PROFESSOR STERN IS LEADING THE SEARCH FOR CLUES THAT WOULD ENABLE MORE PRECISE PREDICTIONS OF PARKINSON’S DISEASE ONSET FOR AT-RISK PATIENTS
ABOUT PROFESSOR SHANI STERN
Professor Shani Stern is a researcher for the Sagol Neurobiology Department and leading a lab that uses electrophysiology and molecular biology methods to find disease mechanisms. She uses her expertise in this area to delve into the biological mysteries of the brain that most intrigue her. Stern received her B.Sc. degree in electrical engineering from Tel Aviv University. She went on to receive her Ph.D. in physics from the Weizmann Institute in Israel. While there, Stern collaborated with the neuroscience department. She later joined the Salk Institute for Biological Studies as a postdoctoral fellow, and became a member of the Engman Laboratory for Schizophrenia Research.
During her postdoctoral training, Stern used induced pluripotent stem cell (iPSC) technology to study changes in the physiology of different brain disorders: bipolar disorder, schizophrenia, Parkinson’s disease, autism spectrum disorder, epilepsy, and intellectual disability caused by a few different mutations. iPSC technology provides the ability to reprogram adult mature cells into pluripotent cells, allowing differentiation into multiple cell types. Importatnly, iPSCs can be used to derive brain cells from patients with diseases where the genetic changes are complex and sometimes unknown. Additionally, Stern can produce targeted mutations in iPSCs which allow these cells to be used for functional analysis of variations in the genome.
WHAT IS ELECTROPHYSIOLGY?
Electrophysiology (EP) is a method of understanding the wayelectric signals are generated in cells and tissues in the body. EPstudy is used to understand the physiology and function of cells,and in neuroscience - neurons. It can be used to understandspecific mechanisms that may be altered in diseased neurons. Neurons connect to each other through electrical impulses. When a neuron is studied using EP the impact of surrounding neurons can be observed by measuring the currents enteringthe cell through synaptic inputs. An increase or decrease in thesynaptic currents can point to dysfunction in the synapses andcan result in neuronal atrophy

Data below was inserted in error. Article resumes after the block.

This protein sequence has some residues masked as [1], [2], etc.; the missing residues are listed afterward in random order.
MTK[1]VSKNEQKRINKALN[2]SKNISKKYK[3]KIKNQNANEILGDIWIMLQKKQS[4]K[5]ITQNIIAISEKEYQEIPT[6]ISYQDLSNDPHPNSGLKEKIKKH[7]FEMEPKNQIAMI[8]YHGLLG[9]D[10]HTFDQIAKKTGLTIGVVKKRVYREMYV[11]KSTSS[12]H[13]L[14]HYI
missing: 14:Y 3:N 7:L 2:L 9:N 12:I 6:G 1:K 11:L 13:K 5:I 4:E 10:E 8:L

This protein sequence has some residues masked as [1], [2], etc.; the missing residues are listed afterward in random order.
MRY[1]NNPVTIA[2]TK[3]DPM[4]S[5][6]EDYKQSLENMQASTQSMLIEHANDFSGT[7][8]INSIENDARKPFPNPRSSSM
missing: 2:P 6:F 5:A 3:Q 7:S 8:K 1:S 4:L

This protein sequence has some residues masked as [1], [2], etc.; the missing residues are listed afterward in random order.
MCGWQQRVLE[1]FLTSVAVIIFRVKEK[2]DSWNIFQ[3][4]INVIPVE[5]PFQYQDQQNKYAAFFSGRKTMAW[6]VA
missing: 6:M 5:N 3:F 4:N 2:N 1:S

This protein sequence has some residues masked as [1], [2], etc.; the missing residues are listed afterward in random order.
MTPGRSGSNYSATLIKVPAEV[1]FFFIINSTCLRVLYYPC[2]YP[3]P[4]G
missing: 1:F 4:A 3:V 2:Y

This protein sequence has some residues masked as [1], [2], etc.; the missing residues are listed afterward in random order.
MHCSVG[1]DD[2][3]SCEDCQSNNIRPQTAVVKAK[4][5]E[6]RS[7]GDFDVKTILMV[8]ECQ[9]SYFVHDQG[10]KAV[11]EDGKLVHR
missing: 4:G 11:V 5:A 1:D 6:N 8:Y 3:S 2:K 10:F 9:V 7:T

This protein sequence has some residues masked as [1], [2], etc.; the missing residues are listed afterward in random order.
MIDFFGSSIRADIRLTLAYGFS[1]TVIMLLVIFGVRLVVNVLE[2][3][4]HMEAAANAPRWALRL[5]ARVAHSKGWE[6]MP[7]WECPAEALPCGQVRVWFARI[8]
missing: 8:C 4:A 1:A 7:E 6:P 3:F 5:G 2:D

PREDICTING THE ONSET OF PARKINSON’S DISEASE FOR THOSEPREDICTING THE ONSET OF PARKINSON’S DISEASE FOR THOSEAT RISK AND EXPLORING POTENTIAL TREATMENT METHODS
Professor Stern uses iPSC technology to derive neurons from Parkinson’s patients that can be observed as they develop andage. These derived neurons have the exact same geneticmodifications as the patients they are derived from and istherefore relevant both to Parkinson's disease caused bymutations as well as to idiopathic Parkinson's disease. Thisenables Stern to witness pathological changes that occur asthe disease progresses. The method has led to observationsof a reduction in synaptic connectivity in the patients' neurons- even before a patient would be showing symptoms. Parkinson's disease patients have a severe neuronal cell deaththat is more specific to areas in the brain that are compacted with dopaminergic neurons, such as the substantia nigra parscompacta. The cause of this excess cell death remains unclear, but certain neuronal pathologies occur before mortality suchas aggregation of proteins in these neurons that are termed "Lewy Bodies"
Using the cell lines she has created, Professor Stern is growing 3D structures that resemble the structure of the substantia nigra pars compacta called organoids. These serve as a novel platform for testing possible treatment. Professor Stern hasstarted experiencing with modulators of the dopaminereceptors, as well as drugs that are given to Gaucher patients, and is now testing for improved neuronal survival in hertreated organoids. This scheme is used together with electrophysiology and extensive analysis of RNA sequencing to find pathways that are altered in the disease and can be further treated.
FUTURE RESEARCH POTENTIALFUTURE RESEARCH POTENTIAL
Professor Stern’s use of iPSC has allowed her to create cell lines from patients with different genetic markers for Parkinson’s along with lines from patients who’s Parkinson’s developed sporadically. By comparing the development of the disease among these different patient groups she can observe the common traits to the different types of Parkinson's disease. Further exploring the cell lines through genetic sequencing allows her to also explore the roles other genes - not directly related to Parkinson’s disease - may be playing in the process. Using RNA sequencing Stern has found that there are several unrelated genes that are severely dysregulated in the cell lines of Parkinson’s patients. Strikingly these include many types of collagen genes. Professor Stern is exploring the possibility of growing skin cell lines as well as skin or ganoids in order to further investigate this relationship, and in the hope of building an effective prediction algorithm that would allow the prediction of disease onset and severity at the prodromal stage.